Considering a turbocharged vehicle?

Big kahuna intakes or parallel twin turbo? That’s not important for now if you have a shoestring budget. The first thing you should consider is how fuel efficient is it? Then whether gas or diesel. Read on!

Turbocharging is the method with internal combustion engines to use a vehicle’s exhaust gases to cram force-induced compressed air into the engine. This concept follows the idea that a normal internal combustion engine’s ability to use air to power a combustion cycle is limited to the negative pressure its pistons creates to draw air in from the outside unaided.

However, with the turbocharger, more air mass is forced into the engine, thereby making the engine burn much more efficiently, and hence performs much better.

Comparatively, turbochargers are used more often in diesel engines due to the following characteristics:

– Normal diesel engines are designed to be over-built, helping it withstand higher pressures and heat from the start.
– Diesel engine power outputs are less compared to gasoline engines which require less pressure from turbochargers to produce more power.
– Diesel engines are not limited by the octane ratings of gasoline as diesel engine are designed to pump fuel into its combustion chamber only at the moment of ignition.
– Are proven to be fuel-efficient than diesel engines with no turbocharger. In diesel engines, more air compressed into the engine results in greater fuel efficiency.

Practically, there is little downside to owning a turbodiesel vehicle.

Turbocharged gasoline engines, though, may perform better than turbodiesels but require more consideration for balance and maintenance.

On the other hand, installing turbochargers in gasoline engines have the following caveats:

– Gasoline engines are lighter than diesel engines. Forcing air into engines has the added effect of “overclocking” the engine, increasing heat and pressure above normal specifications.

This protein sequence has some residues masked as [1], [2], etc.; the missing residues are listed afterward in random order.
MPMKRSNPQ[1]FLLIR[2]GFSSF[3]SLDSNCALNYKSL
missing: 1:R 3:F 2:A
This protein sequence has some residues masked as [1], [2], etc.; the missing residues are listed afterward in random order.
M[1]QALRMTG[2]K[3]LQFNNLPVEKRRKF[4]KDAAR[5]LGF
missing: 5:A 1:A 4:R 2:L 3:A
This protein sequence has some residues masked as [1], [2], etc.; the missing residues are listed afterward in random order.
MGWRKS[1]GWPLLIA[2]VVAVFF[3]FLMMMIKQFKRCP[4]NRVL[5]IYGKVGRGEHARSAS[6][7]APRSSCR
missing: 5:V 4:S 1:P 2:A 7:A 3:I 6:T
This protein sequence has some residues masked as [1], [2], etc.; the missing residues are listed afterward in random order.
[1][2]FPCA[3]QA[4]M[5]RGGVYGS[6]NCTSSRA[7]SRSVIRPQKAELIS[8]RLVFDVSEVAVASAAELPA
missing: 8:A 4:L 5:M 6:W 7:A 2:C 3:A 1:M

– Adding a turbocharger to a car is more expensive than buying a car with a stock turbocharger as upgrades to other parts of the car are needed to bear the added heat, pressure, torque and power.
– Gas turbochargers have to take into account the octane ratings and autoignition temperatures of its fuels.
– Gasoline engines spray gas and air into the combustion chamber at the same time it is being compressed. The act of compressing the air with already compressed air from the turbocharger may detonate a low octane gas prematurely.
– Maintenance is high, which limits gas turbochargers to high performance vehicles.

So how can I turbocharge my vehicle more fuel efficient without spending so much more?

Buy a turbodiesel. Hands down turbocharged diesels have the advantage by the price of diesel nowadays, the very design of diesel engines, and the way it saves diesel the more air you pump into the engine! Turbodiesel vehicles have a good resale value so don’t expect rock bottom prices, but expect years of good use from even an old turbodiesel. Best value for money!

Buy gasoline vehicles with turbo already installed. Face it. Unless you’re a car enthusiast, installing a turbocharger in a car will cost you too much!

Buy smaller gasoline vehicles with turbo installed. There are smaller vehicles in the market that sell units with turbochargers to maximize the small size of the engine. Look up units in the Volvo and Saab lines.

Consider alternative fuels. You can use alternate fuels such as a hydrogen-on-demand (HOD) or Oxyhydrogen (HHO)  system to supplement a smaller turbocharger and engine tandem. This system creates hydrogen (H2) and oxygen (O2) gas on demand from a water medium to mix with the air and fuel in the combustion chamber for even better performance.

What does an HHO system do?
Hydrogen when compressed and introduced to an internal combustion engine:
-Releases more energy than ethanol-based mixes, maintaining the overall power of the car
-Burns the fuel more completely which gives cleaner emissions
-Raises the octane level of the fuel, preventing knocking, making the engine quieter
-Lowers overall engine temperature slightly
-Requires the engine to use less gas per cycle

Is it safe?
HHO systems generate hydrogen only on demand and are therefore safe. When no electricity is routed through the HOD system, no reaction is generated. No hydrogen is in storage in this system but is kept in medium, which is basically water.

Parts are sourced from everyday parts found in hardware shops and basic electronics stores. Total cost for a basic unit can range between $70 to over $200 USD.
What’s offered by most HOD enterprises are plans for do-it-yourself systems, with offers to build the system for the consumer if they so wish. This way the customer can opt to build it himself or to buy a unit once the concept is understood after obtaining the plans to prevent fraud.

For more information on HHO systems, increasing fuel economies, and support, please visit this link to save gas.

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